• Disturbance causal agent assignment. We are evaluating various attributes of the disturbance analyses, including the recovery trajectories and spatial patterns of the disturbed forest areas, to determine how successfully the causal factors that led to the observed disturbances may be extracted from the Landsat and related observations.
 
     
  • Post-disturbance recovery characterization. An investigation of the satellite-observed forest recovery trajectories is being modeled in conjunction with USFS inventory measurements.  This work supports extended use of forest disturbance history analysis by linking the observed forest recovery with field measured growth dynamics.

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LCMS


 

 

Landscape Change Monitoring System

The Landscape Change Monitoring (LCMS) is an emerging remote sensing-based system for mapping and monitoring land cover and land use change across the US. Envisioned as a framework for integrating Landsat-based products and other datasets, LCMS will produce spatially, temporally, and thematically comprehensive data and information from which landscape change can be consistently assessed, documented, and analyzed at the national scale.

LCMS is a direct outgrowth of two separate efforts: (1) the Monitoring Trends in Burn Severity (MTBS) program co-lead by the US Geological Survey (USGS) and the US Forest Service (USFS); and (2) the NASA-funded North American Forest Dynamics (NAFD) project which had significant involvement of the USFS, both in terms of science development and forest inventory applications. As an interagency USGS-USFS program, LCMS supports the change detection needs of a range of federal and non-federal land managers, and specifically targets the information needs of initiatives such as LANDFIRE, a joint USGS-USFS program for mapping vegetation, fire, and fuel characteristic for the US, and the National Land Cover Database (NLCD). When successfully implemented, LCMS could become the dominant provider of national-level Landsat-based change information for all lands of the US, with agency partners and specific programs augmenting the change products to suit their needs. LCMS is currently in development, with commitments for partial funding from the USFS to conduct pilot studies.

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NWFP Effectiveness Monitoring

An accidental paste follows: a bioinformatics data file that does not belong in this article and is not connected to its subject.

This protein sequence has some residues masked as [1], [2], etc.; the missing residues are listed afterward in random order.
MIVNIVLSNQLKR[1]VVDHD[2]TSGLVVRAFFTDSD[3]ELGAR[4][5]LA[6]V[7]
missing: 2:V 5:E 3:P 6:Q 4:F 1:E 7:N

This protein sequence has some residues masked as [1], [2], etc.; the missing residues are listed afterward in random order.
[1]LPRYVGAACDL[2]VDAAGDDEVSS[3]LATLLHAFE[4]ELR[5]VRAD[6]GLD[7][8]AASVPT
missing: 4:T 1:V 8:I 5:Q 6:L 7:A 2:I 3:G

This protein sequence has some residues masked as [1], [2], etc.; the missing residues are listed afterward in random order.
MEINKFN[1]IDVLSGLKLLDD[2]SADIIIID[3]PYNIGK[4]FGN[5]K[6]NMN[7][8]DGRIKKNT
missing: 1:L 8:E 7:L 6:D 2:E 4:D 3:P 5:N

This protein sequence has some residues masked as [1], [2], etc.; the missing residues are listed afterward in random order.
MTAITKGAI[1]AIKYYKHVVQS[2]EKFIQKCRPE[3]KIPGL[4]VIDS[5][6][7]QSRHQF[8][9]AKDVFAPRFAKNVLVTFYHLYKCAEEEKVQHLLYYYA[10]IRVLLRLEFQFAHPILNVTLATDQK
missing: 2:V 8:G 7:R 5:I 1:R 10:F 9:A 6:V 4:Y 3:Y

Monitoring Existing Forest Vegetation in Support of Northwest Forest Plan Effectiveness Monitoring

The Northwest Forest Plan (NWFP) was approved in 1994 to cover management of federal forestlands in Washington, Oregon and California within the range of the northern spotted owl. The basic monitoring approach is periodic assessment of late-successional and old-growth forest.

Monitoring reports are based on the best available science, technology, and data, which continue to evolve. The 15-year NWFP monitoring report, completed in 2010, was based on maps of existing vegetation for two 'bookend' dates (1994/6 and 2006/7), developed using Gradient Nearest Neighbors (GNN) imputation) and disturbances mapped annually with LandTrendr methods for Landsat change detection. The current map dates, used in the 20-year report, are for 1993 and 2012 across the entire NWFP area. Whereas all maps were developed using gradient nearest neighbor (GNN) imputation based on Landsat time-series (LandTrendr) data, the current maps incorporate new plot data and several improvements to modeling techniques. This approach offers the benefits of both methods: the detailed vegetation attributes and analytical flexibility of nearest neighbor methods, and information on stand and landscape dynamics through time from LandTrendr. Further refinement of our methods will allow us to provide nearest neighbor (NN) vegetation maps of sufficient reliability on a five-year refresh cycle. Additionally, on a five-year cycle, the TimeSync tool will be used to validate resulting time series of NN (existing vegetation) and disturbance maps to evaluate whether depiction of areas of landscape change are sufficiently reliable.